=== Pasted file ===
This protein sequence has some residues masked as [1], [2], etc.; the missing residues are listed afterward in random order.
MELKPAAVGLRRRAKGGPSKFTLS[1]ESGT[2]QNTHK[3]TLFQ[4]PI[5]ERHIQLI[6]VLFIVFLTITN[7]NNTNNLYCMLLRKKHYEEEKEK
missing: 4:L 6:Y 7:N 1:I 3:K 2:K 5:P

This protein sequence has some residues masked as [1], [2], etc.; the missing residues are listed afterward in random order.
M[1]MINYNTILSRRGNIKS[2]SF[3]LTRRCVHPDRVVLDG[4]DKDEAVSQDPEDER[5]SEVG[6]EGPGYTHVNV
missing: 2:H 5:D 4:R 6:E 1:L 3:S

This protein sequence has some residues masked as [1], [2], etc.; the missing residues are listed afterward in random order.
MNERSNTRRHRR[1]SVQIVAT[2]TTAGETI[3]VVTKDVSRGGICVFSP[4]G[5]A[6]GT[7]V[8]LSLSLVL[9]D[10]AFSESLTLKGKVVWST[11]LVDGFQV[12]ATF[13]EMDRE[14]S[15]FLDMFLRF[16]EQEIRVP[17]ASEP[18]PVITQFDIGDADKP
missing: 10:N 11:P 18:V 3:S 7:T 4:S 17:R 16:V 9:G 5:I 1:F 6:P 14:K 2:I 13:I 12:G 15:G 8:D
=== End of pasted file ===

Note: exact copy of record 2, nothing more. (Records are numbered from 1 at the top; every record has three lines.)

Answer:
This protein sequence has some residues masked as [1], [2], etc.; the missing residues are listed afterward in random order.
M[1]MINYNTILSRRGNIKS[2]SF[3]LTRRCVHPDRVVLDG[4]DKDEAVSQDPEDER[5]SEVG[6]EGPGYTHVNV
missing: 2:H 5:D 4:R 6:E 1:L 3:S